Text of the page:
As Tensions over Taiwan Mount, CCP-linked Company Buys Land Near U.S. Air Force Base
Republican lawmakers on Capitol Hill and military experts are raising alarm bells over the purchase of farmland near Grand Forks Air Force Base by a Chinese Communist Party-linked company, which they say jeopardizes national security.
On Tuesday, 51 GOP congressmen led by Rep. Carlos Gimenez (R-Fla.) sent a letter to Secretary of Defense Lloyd Austin, Secretary of the Treasury Janet Yellen, and Secretary of Agriculture Tom Vilsack urging the officials to engage in increased oversight of policies that allow foreign actors to purchase U.S. farmland. The letter comes in light of the acquisition of 300 acres of land by the Fufeng Group, a company with close ties to the Chinese Communist Party (CCP) that produces sugar substitutes and flavor enhancers. The land is a 20-minute drive away from Grand Forks Air Force Base near Grand Forks, North Dakota.
In the letter, the lawmakers noted that “the Grand Forks Air Force Base has exceptional intelligence, surveillance, and reconnaissance capabilities, making the recently purchased land the ideal location to closely monitor and intercept military activity. The presence of a CCP-affiliated corporation near a military installation potentially undermines the integrity of our high-capability military bases, jeopardizing our strategic interests.”
Lt. Gen. (Ret.) Jerry Boykin, a 36-year Army veteran who formerly served as deputy undersecretary of Defense for Intelligence and now serves as executive vice president of Family Research Council, shared the congressmen’s concerns.
“Grand Forks Air Force Base is a very important link in our intelligence collection apparatus,” he told The Washington Stand. “Having a CCP-affiliated entity in proximity to that base is excepting a huge risk of compromise and interference in our intelligence collection process. The U.S. government should take immediate steps to stop this before the Chinese have the opportunity to disrupt our operations or to monitor what is being collected by our platforms at this Air Force Base.”
The letter further expresses unease over the stake in U.S. land held by foreign investors. It notes that as of 2021, “approximately 37.6 million acres of U.S. agricultural land” was held by foreign investors and emphasized the “negative potential implications it will have on domestic food production and national food security.”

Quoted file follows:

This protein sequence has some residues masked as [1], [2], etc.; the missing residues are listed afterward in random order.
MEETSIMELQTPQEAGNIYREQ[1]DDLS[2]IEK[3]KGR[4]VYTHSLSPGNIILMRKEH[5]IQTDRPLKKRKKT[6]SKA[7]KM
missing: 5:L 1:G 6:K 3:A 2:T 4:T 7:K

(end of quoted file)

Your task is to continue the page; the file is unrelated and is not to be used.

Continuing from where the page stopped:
Lawmakers in the Senate are equally unnerved by the agricultural trend. In August, Senators Tommy Tuberville (R-Ala.) and Tom Cotton (R-Ark.) introduced a bill that would stop members of the CCP from purchasing land in the U.S. Cotton has noted that letting the CCP buy American land gives them “leverage over America’s supply chains,” among other concerns. The U.S. Department of Agriculture has reported that U.S. acreage owned by Chinese investors has skyrocketed from “13,720 acres in 2010 to 352,140 acres in 2020.”
The worries over CCP-linked land investments come in the backdrop of reports of extensive Chinese espionage activities in the U.S. In February, a top U.S. counterintelligence official stated that America suffers “$200 billion to $600 billion dollars a year in losses to intellectual property theft by China.”
Meanwhile, China has recently mounted increasing military pressure on the island of Taiwan, leading to a significant escalation in tensions between the U.S. and China. In August, following a visit to Taiwan from House Speaker Nancy Pelosi (D-Calif.), China’s military carried out an unprecedented high level of exercises, including the first-ever launch of ballistic missiles over the Taiwanese capitol of Taipei.
The tensions have led to uncharacteristically clear language regarding the potential use of American military force in defense of Taiwan from President Biden, who declared in a recent “60 Minutes” interview that the U.S. military would defend the island in the event of a Chinese attack (although the White House would later walk back Biden’s comment). In a visit to Japan Wednesday, Vice President Kamala Harris reiterated that “U.S. forces would operate in the region ‘undaunted and unafraid.’”
Dan Hart is senior editor at The Washington Stand.